A funny thing happened while two franchise quarterbacks with a combined 2021 salary cap hit of $51 million were having a pillow fight to see which one could lose Sunday's game in an uglier fashion at U.S. Bank Stadium.

Along came a journeyman punt returner to steal the show.

Meet Brandon Powell. Signed to the Rams practice squad last month. On his fifth NFL team in four seasons. And, oh yeah, his salary cap number: $251,333.

And yet in just his fourth game with the Rams, he upstaged Los Angeles' prized QB Matthew Stafford and the Vikings' Kirk Cousins with a perfectly timed 61-yard punt return for a touchdown that staggered the Vikings, snuffed out any momentum they had garnered from making it a three-point game in the third quarter, and officially sent the Rams into the playoffs with a 30-23 victory over the Vikings.

"I just did the easy part," Powell said. "Just caught the ball and ran it up the sideline."

Not bad for a guy who said he was "on the beach in Miami reading a book … every day for three weeks" when the Rams (11-4) came calling on Nov. 4.

Powell's score gave the Rams their first non-offensive touchdown of the season and their first punt return for a touchdown since Tavon Austin took one back with the then-St. Louis Rams in 2015.

Meanwhile, here is how things were going for the two quarterbacks when Powell somersaulted into the end zone to make it 20-10:

  • Stafford was 15-for-29 for 120 yards, no touchdowns, three interceptions and a 22.8 passer rating. "I can definitely play way better," Stafford said while no one disagreed.
  • Cousins was 14-for-22 for 110 yards, no touchdowns, one interception and a 57.0 passer rating. As an offense, the Vikings had 10 points on two "drives" totaling 9 yards. They also hadn't had a possession longer than 15 yards at that point.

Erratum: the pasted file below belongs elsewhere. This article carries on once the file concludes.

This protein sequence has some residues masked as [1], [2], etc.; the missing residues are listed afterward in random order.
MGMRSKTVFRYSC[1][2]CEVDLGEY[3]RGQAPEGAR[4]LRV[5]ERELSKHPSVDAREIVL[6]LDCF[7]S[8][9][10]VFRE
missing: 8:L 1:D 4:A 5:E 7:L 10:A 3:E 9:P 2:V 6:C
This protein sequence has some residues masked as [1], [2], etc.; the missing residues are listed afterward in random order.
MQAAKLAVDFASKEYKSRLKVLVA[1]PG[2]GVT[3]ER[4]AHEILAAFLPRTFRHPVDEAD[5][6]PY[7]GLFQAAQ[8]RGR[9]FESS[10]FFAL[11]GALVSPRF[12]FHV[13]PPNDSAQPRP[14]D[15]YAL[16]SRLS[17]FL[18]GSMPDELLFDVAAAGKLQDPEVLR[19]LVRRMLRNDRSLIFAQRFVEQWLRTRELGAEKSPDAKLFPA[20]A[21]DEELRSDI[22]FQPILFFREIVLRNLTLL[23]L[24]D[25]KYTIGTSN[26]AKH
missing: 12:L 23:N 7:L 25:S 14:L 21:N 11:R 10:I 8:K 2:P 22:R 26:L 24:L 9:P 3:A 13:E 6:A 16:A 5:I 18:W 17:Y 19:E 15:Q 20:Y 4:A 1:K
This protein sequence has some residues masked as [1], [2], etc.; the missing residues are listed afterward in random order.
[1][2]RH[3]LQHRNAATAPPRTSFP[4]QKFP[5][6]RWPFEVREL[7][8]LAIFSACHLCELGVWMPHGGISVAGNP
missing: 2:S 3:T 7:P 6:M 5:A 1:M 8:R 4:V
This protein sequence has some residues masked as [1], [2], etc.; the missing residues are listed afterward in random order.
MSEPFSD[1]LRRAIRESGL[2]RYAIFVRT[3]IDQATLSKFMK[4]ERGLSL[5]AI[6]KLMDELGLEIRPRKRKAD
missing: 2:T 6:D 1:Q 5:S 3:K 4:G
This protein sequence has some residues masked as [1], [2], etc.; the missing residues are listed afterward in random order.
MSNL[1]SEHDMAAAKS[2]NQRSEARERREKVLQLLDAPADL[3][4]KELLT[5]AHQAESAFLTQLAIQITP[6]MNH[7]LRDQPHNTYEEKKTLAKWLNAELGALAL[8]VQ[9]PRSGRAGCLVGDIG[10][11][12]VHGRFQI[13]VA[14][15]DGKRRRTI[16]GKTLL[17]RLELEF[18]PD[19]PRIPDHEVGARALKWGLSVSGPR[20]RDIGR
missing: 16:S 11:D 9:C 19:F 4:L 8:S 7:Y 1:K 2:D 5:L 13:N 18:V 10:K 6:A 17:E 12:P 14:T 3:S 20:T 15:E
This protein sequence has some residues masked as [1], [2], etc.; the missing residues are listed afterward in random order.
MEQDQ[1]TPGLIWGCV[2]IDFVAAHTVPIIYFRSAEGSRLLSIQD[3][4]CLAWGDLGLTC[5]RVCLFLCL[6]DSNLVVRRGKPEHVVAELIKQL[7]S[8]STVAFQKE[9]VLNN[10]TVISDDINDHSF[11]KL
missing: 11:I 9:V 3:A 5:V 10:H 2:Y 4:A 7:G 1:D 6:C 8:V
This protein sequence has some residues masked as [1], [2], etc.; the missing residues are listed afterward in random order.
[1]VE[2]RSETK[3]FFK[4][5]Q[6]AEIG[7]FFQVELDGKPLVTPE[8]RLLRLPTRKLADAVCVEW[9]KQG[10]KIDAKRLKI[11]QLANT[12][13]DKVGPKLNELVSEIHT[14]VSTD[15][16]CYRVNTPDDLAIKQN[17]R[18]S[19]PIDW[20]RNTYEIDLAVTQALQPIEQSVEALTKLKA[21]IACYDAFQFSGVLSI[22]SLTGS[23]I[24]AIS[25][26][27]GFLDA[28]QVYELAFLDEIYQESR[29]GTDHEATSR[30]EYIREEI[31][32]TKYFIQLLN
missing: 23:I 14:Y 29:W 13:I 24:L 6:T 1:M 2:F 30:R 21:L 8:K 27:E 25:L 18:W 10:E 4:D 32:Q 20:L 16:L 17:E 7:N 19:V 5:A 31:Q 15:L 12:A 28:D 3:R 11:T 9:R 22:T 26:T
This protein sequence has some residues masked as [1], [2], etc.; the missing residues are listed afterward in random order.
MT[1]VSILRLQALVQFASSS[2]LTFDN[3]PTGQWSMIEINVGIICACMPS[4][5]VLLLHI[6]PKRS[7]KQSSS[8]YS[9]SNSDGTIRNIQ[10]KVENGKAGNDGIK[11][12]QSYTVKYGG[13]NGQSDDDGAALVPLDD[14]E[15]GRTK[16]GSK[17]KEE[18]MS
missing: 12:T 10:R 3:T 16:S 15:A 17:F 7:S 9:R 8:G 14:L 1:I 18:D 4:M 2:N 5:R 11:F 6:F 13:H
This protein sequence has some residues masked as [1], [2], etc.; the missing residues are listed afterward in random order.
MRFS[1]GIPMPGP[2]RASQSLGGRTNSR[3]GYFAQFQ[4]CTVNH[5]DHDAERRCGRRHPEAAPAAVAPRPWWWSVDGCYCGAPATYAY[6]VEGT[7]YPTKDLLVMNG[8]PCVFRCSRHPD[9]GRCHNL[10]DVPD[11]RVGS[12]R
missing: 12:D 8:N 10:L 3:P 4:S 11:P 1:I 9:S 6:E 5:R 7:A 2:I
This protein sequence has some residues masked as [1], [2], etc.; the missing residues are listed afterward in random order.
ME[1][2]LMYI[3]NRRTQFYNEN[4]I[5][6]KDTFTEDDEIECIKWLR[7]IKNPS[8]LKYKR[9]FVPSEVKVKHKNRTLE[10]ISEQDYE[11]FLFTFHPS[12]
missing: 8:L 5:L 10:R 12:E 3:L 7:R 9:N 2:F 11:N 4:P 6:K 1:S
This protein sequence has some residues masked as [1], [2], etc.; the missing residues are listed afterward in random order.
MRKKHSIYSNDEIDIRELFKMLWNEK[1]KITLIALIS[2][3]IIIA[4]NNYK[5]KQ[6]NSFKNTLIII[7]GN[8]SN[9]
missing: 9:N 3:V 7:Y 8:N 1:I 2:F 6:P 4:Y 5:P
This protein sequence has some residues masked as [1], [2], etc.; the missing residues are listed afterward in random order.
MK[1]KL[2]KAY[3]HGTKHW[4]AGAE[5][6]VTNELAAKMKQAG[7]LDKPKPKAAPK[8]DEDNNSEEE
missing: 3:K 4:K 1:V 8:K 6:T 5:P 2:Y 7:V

And yet momentum was on their side after Anthony Barr's second interception of the game set up a one-play, 2-yard touchdown drive early in the third quarter.

"A great team win," Rams coach Sean McVay said. "It certainly wasn't perfect, but it was about the three phases picking one another up. Brandon Powell's punt return for a touchdown came when we had to have it."

Powell's initial burst was set up when Vikings gunner Dan Chisena overran the play and was blocked past Powell. An 8-yard gap opened up between Powell and C.J. Ham.

Ham was walled off by linebacker Christian Rozeboom at the Rams 45. Los Angeles linebacker Travin Howard could have been called for a block in the back on Troy Dye at the Rams 46, but wasn't.

From there, Vikings long snapper Andrew DePaola was walled off at the 50; Kene Nwangwu was blocked at the Vikings 35; and, after that, it was up to punter Jordan Berry, who didn't have the angle or ability to make that tackle.

Asked what the play did to the Vikings defense, Barr said: "It's something we'd like to eliminate and something we can't control as defensive players. I think special teams has been a strength of our team all season. It's unfortunate that it happened. Can't let that happen."

The special teams weren't a strength Sunday. Besides the punt return for a touchdown, the Vikings had kickoff returns of 9 yards by Nwangwu and 7 yards by Wayne Gallman. The Vikings started those drives at their 8- and 11-yard lines, respectively.

Meanwhile, in the other locker room, a journeyman punt returner making a fraction of the $51 million doled out to the quarterbacks was heading back to the West Coast clinging to a game ball.

"Yeah," Powell said. "It's going to be with me 'til we get back to L.A. I'm probably going to sleep with that. The hotel gets kind of lonely, so I'm sticking with this one."